Among all five senses, sight is perhaps the most important for birds. It is what they use to stay away from predators, find a partner, fly safely, and hunt for food. Many often wonder as they are highly active during nighttime, do birds have night vision?
In a nutshell, birds can see at night, allowing them to fly and even hunt in the dark. It must be noted, however, that birds, like other animals such as cats, do not have perfect vision in total darkness.
Understanding Birds’ Eyes
To fully comprehend how can birds see in the dark, we need to understand the anatomy of the birds’ eyes.
Birds’ color perception is quite remarkable as they are tetrachromats, which means they can see in four colors. These are red, blue, green, and UV. In comparison, humans are trachoma, seeing only blue, green, and red. In addition, birds have a high sensitivity to UV-A.
The UV vision of birds enables them to easily spot berries, mammals, insects, and eggs all the way from the sky even if it’s dark. Birds can also see colors that are almost if not outright invisible to people.
Birds’ eyes are also capable of reflecting ultraviolet light onto their retina. This is all thanks to the pecten, a mechanism for reflecting and absorbing excess light that is reflected from the retina when the eye adapts to the dark.
Thus, the pecten allows ambient light to be adjusted so that the birds’ eyes can adjust to the darkness as well.
Birds also have this sensory perception called magnetoreception, allowing them to detect direction, location, and altitude. They use magnetoreception at night time to orient themselves when the lighting is dim.
The unit of frequency in which birds can see also moves faster. In comparison with humans, birds can see up to twice as much at 100 Hz as people can at 60Hz during continuous movements.
The Difference Between Nocturnal and Diurnal Birds in their Eyesight
Depending on the species, birds live nocturnally or diurnally. Nocturnal birds such as owls, night-herons, and nighthawk are active practically all night long. Diurnal birds, on the other hand, such as parrots, woodpeckers and hummingbirds are mostly active during the daytime.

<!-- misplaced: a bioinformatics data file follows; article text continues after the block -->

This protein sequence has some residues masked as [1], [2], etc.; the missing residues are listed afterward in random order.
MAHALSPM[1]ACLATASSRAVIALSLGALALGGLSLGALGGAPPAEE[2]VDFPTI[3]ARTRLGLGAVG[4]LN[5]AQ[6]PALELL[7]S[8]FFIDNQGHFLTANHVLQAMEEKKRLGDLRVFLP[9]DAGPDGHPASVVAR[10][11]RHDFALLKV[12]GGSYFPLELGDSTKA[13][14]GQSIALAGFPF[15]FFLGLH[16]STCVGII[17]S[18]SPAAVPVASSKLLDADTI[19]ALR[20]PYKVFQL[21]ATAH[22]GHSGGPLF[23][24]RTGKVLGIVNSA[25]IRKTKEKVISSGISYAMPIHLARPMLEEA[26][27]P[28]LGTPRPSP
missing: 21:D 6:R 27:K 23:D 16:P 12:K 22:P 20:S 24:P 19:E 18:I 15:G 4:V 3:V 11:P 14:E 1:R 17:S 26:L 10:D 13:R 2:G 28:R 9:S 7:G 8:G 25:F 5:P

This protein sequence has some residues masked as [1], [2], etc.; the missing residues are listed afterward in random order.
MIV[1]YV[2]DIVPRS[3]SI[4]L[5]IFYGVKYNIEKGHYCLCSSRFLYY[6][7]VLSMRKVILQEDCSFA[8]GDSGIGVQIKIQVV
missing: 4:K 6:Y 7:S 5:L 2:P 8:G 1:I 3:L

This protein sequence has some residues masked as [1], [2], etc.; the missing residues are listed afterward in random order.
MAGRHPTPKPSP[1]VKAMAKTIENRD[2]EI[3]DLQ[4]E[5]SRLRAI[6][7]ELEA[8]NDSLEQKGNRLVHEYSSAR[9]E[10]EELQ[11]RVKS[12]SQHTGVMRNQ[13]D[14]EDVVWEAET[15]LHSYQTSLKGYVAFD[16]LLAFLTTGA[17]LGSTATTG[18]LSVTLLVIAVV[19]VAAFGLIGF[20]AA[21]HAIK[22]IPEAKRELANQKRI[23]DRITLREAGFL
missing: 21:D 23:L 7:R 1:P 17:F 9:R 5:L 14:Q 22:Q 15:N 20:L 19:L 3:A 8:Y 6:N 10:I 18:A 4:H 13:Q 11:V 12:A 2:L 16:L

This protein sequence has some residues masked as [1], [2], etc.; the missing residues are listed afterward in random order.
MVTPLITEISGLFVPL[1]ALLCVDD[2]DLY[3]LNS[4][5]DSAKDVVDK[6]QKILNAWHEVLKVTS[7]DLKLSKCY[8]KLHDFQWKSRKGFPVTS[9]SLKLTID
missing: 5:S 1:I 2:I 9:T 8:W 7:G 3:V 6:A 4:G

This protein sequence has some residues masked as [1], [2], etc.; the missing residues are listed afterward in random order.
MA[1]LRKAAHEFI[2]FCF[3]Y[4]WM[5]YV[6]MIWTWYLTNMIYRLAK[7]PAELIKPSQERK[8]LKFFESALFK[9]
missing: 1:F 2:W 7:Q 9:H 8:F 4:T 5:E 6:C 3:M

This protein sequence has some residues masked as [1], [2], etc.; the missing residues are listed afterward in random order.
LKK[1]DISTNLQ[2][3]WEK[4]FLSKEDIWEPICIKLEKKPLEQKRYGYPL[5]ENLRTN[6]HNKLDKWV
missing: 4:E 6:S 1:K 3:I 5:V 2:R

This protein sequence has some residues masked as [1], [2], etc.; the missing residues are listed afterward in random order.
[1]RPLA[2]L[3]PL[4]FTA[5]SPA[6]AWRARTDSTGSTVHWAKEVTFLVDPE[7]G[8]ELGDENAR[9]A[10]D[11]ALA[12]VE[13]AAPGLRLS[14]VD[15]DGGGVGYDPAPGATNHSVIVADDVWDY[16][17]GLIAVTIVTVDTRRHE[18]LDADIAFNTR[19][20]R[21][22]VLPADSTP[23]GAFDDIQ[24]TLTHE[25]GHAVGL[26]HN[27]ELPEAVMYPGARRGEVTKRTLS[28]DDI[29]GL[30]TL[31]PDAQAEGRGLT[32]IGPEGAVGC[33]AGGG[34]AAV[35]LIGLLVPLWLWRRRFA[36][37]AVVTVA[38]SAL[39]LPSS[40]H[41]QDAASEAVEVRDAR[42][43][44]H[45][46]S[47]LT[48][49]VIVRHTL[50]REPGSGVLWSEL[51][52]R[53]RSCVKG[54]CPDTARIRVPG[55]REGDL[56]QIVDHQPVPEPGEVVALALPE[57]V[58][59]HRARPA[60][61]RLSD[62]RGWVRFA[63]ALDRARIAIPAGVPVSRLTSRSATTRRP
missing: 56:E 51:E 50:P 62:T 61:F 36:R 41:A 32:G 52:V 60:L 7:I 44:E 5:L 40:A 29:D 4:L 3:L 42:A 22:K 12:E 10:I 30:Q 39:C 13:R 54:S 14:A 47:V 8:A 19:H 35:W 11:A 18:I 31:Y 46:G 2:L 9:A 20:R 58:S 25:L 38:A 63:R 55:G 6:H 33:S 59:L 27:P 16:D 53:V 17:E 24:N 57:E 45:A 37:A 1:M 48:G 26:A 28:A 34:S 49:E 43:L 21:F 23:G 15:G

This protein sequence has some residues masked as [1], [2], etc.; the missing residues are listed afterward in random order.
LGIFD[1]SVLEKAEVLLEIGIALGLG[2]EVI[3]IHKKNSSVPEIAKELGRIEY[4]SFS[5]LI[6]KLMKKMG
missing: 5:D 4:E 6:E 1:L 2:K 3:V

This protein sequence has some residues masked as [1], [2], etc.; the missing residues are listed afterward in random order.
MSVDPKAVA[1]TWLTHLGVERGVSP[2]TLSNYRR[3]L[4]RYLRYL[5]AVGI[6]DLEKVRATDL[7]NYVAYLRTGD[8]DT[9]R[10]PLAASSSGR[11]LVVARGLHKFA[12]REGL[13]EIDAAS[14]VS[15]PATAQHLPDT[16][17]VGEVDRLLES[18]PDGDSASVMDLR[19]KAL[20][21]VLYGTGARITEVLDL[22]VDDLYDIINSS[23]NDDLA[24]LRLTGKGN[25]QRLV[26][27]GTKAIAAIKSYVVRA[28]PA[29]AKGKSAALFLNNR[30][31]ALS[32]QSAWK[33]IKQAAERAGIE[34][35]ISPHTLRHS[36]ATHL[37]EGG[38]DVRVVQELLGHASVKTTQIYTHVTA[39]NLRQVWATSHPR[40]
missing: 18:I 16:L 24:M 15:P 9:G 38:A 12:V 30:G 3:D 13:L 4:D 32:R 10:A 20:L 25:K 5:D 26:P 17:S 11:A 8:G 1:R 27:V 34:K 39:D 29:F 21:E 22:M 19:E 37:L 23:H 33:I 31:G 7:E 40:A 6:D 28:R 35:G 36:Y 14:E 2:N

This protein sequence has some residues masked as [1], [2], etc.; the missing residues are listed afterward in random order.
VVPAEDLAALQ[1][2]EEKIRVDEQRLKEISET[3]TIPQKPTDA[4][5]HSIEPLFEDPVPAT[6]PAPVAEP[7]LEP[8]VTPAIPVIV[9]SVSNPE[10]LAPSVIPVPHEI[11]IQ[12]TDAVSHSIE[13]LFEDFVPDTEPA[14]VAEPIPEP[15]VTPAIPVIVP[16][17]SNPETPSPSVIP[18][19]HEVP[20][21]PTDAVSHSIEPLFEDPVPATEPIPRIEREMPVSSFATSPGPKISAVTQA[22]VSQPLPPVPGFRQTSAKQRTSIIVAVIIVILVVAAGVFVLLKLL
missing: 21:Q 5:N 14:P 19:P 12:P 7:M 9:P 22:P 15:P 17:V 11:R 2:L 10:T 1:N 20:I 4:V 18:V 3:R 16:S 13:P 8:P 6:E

Nocturnal birds have tubular eyes, containing lesser cones than the eyes of diurnal birds. Cones are cells that detect colors.
Likewise, nocturnal bird species also have eyes with rod cells that also perform well in dim lighting, which is why they are better at night vision.
There is a pathway in the eyes of nocturnal birds that connects rods to the same “dark” circuits as cones. This allows these birds to see edges, movement, and silhouettes in low light conditions.
All these enable nocturnal birds to forage, care for their young and hunt even in darkness.
In contrast, diurnal birds’ eyes have fewer rods but more cones. These birds are not entirely blind in dim light but their night vision is nowhere near that of nocturnal birds. However, diurnal birds can still see much clearer than other species in darkness.
Geese, for example, are diurnal birds and they can see 12 times better than people at night time.
What Activities Can Diurnal Birds Do at Night?
Diurnal birds may not have as solid vision as nocturnal birds at night but they can still engage in some activities at night time. These include the following:
Some diurnal birds choose to migrate at night time so they can avoid bigger birds and predators. Night migration enables smaller diurnal birds to steer clear of airborne predators.
These birds rely on stars for navigating the sky and fly on days when there is less air turbulence.
Birds sing at night for different reasons such as attracting mates or making territorial calls. Many species, however, typically sing at night as part of their nightly rituals either under the bright moon or with artificial lights.
Some male birds, especially Starlings, and American woodcocks perform elaborate sky dancing on spring evenings. They keep circling higher and higher in the air as part of their territorial display. After all, sky dancing is a lot like night singing for many birds.
These birds dance during the night before flying back to the ground.
Many people often ask do birds have night vision. The answer is yes as their eyes have mechanisms that allow them to adapt to the darkness quite well. Birds’ eyes are even better than many species. For example, when compared to humans’ eyesight, birds’ eyes allow them to see more colors and movements at a faster rate
However, nocturnal birds have better eyesight at night than diurnal ones. Both types of birds, however, can still engage in some forms of activities in the darkness like night migration, singing, and sky dancing.